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  • 51.
    Silverå Ejneby, Malin
    et al.
    Linköping University, Department of Clinical and Experimental Medicine, Divison of Neurobiology. Linköping University, Faculty of Medicine and Health Sciences.
    Wu, Xiongyu
    Linköping University, Department of Physics, Chemistry and Biology, Chemistry. Linköping University, Faculty of Science & Engineering.
    Ottosson, Nina
    Linköping University, Department of Clinical and Experimental Medicine, Divison of Neurobiology. Linköping University, Faculty of Medicine and Health Sciences.
    Münger, E Peter
    Linköping University, Department of Physics, Chemistry and Biology, Theoretical Physics. Linköping University, Faculty of Science & Engineering.
    Lundström, Ingemar
    Linköping University, Department of Physics, Chemistry and Biology, Sensor and Actuator Systems. Linköping University, Faculty of Science & Engineering.
    Konradsson, Peter
    Linköping University, Department of Physics, Chemistry and Biology, Chemistry. Linköping University, Faculty of Science & Engineering.
    Elinder, Fredrik
    Linköping University, Department of Clinical and Experimental Medicine, Divison of Neurobiology. Linköping University, Faculty of Medicine and Health Sciences.
    Atom-by-atom tuning of the electrostatic potassium-channel modulator dehydroabietic acid2018In: The Journal of General Physiology, ISSN 0022-1295, E-ISSN 1540-7748, Vol. 150, no 5, p. 731-750Article in journal (Refereed)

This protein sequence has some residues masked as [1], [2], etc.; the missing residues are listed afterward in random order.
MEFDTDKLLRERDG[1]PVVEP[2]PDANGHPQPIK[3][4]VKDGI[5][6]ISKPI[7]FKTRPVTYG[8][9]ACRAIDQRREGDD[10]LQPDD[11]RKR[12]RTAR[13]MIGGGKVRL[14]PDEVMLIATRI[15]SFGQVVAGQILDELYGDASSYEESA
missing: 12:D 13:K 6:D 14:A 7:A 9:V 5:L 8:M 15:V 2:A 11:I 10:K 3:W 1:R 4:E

Abstract [en]

    Dehydroabietic acid (DHAA) is a naturally occurring component of pine resin that was recently shown to open voltage-gated potassium (KV) channels. The hydrophobic part of DHAA anchors the compound near the channel’s positively charged voltage sensor in a pocket between the channel and the lipid membrane. The negatively charged carboxyl group exerts an electrostatic effect on the channel’s voltage sensor, leading to the channel opening. In this study, we show that the channel-opening effect increases as the length of the carboxyl-group stalk is extended until a critical length of three atoms is reached. Longer stalks render the compounds noneffective. This critical distance is consistent with a simple electrostatic model in which the charge location depends on the stalk length. By combining an effective anchor with the optimal stalk length, we create a compound that opens the human KV7.2/7.3 (M type) potassium channel at a concentration of 1 µM. These results suggest that a stalk between the anchor and the effector group is a powerful way of increasing the potency of a channel-opening drug.

  • 52.
    Berggren, Karl-Fredrik
    et al.
    Linköping University, Department of Physics, Chemistry and Biology, Theoretical Physics. Linköping University, Faculty of Science & Engineering.
    Tellander, Felix
    Lund Univ, Sweden.
    Yakymenko, Iryna
    Linköping University, Department of Physics, Chemistry and Biology, Theoretical Physics. Linköping University, Faculty of Science & Engineering.
    Basic modelling of transport in 2D wave-mechanical nanodots and billiards with balanced gain and loss mediated by complex potentials2018In: Journal of Physics: Condensed Matter, ISSN 0953-8984, E-ISSN 1361-648X, Vol. 30, no 20, article id 204003Article in journal (Refereed)
    Abstract [en]